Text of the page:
BY KRISTI FISH | MIRROR REPORTER — It’s normal for DECA students to find projects that give back to their community, but what Maumee High School DECA students have selected this year is a bit above and beyond the norm.
Last year, Evelynn Schneider attended the DECA International Career Development Conference and noticed the Social Impact Leader of Tomorrow Challenge, which allowed four team members to participate. She immediately texted her friends, who made it a goal to complete the challenge this year.
The challenge requires participating teams to develop a fundraising campaign that benefits the National Pediatric Cancer Foundation (NPCF). The teams must include a fundraising activity as well as a social media component, and the students are required to submit a video to explain what they’ve done.
For Schneider, the challenge was a perfect fit with what she’s wanted to do within the community. Her younger brother was diagnosed with a form of cancer as a toddler.
“As I’ve grown up, I’ve seen the impacts that pediatric cancer has had on my family, not just my brother, but also me and my mom and my dad,” Schneider said. “I’ve always felt inclined to help research toward pediatric cancer, so when I found out about the Social Impact Leader of Tomorrow through DECA at ICDC last year, I was really intrigued with it.”
Her fellow members were eager to help with the project, too, and their advisor, Robin Bruderly, was quick to guide the students on their projects.
“This is not the traditional project because it’s a campaign that goes straight to nationals; however, they are also doing a project with it that will be a typical project.” Bruderly explained. “They’re doing the campaign and then also using that to do a state project, so they will compete at states as well.”
There are six students named to the projects: Schneider, Sam Archambeau, Avery Lewis, Disha Patel, Courtney Crawford and Peyton Horak. They’re getting help, though, from every member of their DECA chapter.
“We’re all doing chapter projects, but it’s not just the three people working on that project. It’s our whole class, our whole community,” Lewis said. “We thought the best way was to not have just three people in charge of it, but having six people, and it’s working out much better. It’s worked out very well that we can all work together.”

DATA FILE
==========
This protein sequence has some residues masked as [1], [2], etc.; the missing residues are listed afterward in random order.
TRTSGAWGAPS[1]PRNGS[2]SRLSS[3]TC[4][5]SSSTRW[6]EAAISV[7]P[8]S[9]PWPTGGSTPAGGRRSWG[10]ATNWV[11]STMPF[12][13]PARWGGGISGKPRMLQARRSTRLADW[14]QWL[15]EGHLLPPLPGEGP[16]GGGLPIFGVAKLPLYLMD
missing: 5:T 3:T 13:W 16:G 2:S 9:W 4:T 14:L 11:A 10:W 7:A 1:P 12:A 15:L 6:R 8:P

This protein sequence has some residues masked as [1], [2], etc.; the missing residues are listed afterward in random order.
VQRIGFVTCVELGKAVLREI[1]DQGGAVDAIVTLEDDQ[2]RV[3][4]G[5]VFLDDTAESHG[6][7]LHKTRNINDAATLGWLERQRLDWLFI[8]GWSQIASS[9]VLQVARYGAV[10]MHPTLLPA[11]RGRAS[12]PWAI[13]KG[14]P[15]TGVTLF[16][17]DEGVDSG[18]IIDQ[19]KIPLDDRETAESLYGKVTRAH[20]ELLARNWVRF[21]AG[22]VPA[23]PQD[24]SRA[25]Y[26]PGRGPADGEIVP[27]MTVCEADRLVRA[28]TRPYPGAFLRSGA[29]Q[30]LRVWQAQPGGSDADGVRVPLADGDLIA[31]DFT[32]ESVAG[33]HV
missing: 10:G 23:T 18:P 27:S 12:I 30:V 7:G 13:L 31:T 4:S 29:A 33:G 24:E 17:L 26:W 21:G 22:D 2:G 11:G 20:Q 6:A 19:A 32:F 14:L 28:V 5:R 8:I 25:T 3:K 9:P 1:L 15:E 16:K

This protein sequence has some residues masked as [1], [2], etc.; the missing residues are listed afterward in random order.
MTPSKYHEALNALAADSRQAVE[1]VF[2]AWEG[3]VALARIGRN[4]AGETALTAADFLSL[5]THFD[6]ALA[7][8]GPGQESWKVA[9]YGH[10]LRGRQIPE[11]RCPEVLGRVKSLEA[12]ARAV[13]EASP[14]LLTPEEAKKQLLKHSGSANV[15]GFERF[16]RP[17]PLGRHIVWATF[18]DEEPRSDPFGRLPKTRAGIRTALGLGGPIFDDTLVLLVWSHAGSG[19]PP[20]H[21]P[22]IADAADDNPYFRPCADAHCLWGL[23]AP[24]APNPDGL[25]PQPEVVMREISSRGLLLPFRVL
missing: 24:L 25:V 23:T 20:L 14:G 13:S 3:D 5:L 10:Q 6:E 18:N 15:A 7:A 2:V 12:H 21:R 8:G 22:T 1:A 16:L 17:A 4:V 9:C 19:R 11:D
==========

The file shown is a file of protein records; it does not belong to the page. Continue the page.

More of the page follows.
In addition to their work with the NPCF, the students are working with the Panther Pride Foundation to help raise funds for the Performing Arts Center.
Together, the students are learning about using social media along with engaging the community, working with local businesses and giving back. With all of this, they’re just trying to make a difference, Evelynn said.
“I feel like the main goal of both of our projects is just to help people out,” Horak said.
It’s a sentiment all six students share.
To help, their goal is to raise $4,300 for the NPCF, but in addition to donating to the foundation, they will also be donating to #TeamIzzy, in honor of MHS student Izzy Yancy.
“We recently had a freshman named Izzy diagnosed with leukemia, so that was another reason to do this because now Maumee has a deeper connection to this,” Lewis said. “Part of the proceeds will definitely go to her family. We just want to bring the Maumee community together.”
A portion of the funds will be raised at a Zumba-thon on Saturday, January 28 from 5:30 to 7:30 p.m. with doors opening at 5:00 p.m.
Those interested are encouraged to stop by the Maumee High School gym that evening and prepare to move with instructor Monica Villarreal.
Tickets can be purchased at the door for $15.00 for those 19 and up, $10.00 for those 10-18 and $8.00 for those 9 and under. Cash is recommended for each purchase, but a link to the fundraising page will be available.
“There will also be snacks and waters available for purchase,” Schneider said.
The students are hoping the Zumba-thon will get them to their $4,300 goal by Tuesday, February 7, when their video is due. They will, however, keep the donation link open after that in an effort to continue increasing the funds raised.
Ultimately, this event and the projects they’re working on are a way to continue bringing the community together and raise awareness of the cause, the students said.
“We’re a community and we’re going to help out everyone that we can,” Archambeau said.
To keep track of the Maumee DECA chapter’s efforts, the students can be found on Instagram, Twitter and Facebook at Maumee DECA. The donation link is also available on the social media pages.